Widely tipped as one of 2009’s hottest new musical talents, Julian Perretta (signed to Columbia Records) this week played an intimate performance to lucky competition winners and industry insiders, and unveiled tracks from his upcoming debut album. We’re very excited indeed about the album, and look forward to working with Julian over the next few months, but the purpose of this story is to highlight the fantastic interactive 3D video available on his website – fans with webcams can insert their own faces into the video for the song:

Click here for the 3D video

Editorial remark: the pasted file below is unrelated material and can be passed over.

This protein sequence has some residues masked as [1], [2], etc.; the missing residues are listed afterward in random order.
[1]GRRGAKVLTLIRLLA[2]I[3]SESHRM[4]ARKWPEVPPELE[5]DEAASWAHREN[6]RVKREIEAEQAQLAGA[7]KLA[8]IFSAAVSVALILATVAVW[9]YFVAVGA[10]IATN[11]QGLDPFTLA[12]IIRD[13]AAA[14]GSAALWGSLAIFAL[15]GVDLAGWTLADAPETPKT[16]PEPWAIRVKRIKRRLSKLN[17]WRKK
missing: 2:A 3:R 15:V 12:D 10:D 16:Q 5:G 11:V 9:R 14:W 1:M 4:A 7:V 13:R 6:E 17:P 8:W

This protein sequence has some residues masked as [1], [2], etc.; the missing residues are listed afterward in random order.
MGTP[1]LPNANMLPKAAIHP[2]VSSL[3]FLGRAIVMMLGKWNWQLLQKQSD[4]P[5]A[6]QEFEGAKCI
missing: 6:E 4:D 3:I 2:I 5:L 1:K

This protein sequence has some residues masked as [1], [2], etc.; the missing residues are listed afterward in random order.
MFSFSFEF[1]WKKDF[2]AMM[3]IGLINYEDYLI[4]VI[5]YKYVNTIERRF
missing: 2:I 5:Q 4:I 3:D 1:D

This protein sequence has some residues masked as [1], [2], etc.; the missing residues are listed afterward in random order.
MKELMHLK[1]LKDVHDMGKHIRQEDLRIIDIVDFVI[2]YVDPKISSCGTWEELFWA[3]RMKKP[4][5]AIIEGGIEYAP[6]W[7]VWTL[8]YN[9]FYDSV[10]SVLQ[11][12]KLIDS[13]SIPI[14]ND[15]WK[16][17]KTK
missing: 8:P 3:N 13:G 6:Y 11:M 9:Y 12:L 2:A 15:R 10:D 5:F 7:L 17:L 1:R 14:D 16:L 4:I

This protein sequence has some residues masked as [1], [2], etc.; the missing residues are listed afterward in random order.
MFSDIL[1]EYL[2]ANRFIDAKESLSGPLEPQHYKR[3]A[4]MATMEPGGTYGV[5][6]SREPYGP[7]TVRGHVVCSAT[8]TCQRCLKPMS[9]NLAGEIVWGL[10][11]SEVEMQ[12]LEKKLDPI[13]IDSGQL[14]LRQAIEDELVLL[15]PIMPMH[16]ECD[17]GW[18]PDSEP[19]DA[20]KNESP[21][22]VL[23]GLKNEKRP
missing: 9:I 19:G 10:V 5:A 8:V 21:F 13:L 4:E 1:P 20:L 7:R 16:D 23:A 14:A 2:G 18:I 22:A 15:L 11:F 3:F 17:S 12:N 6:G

Online PR

10 Twitter Facts

Some interesting stats about Twitter, taken from research by a social media analytics provider named Sysomos:

Online PR

1. 21% (One Fifth) of Twitter accounts are empty placeholders. These are the percentage of Twitter accounts that have never posted a single tweet. They may either be registered simply to hold a username for later use, or be experimental accounts started up but never used.

2. Nearly 94% of all Twitter accounts have fewer than 100 followers. In a finding perhaps consistent with the newness of the tool as well as the fact that many people may currently have an account simply to start experimenting with the tool, the vast majority of Twitter users have an extremely low followership.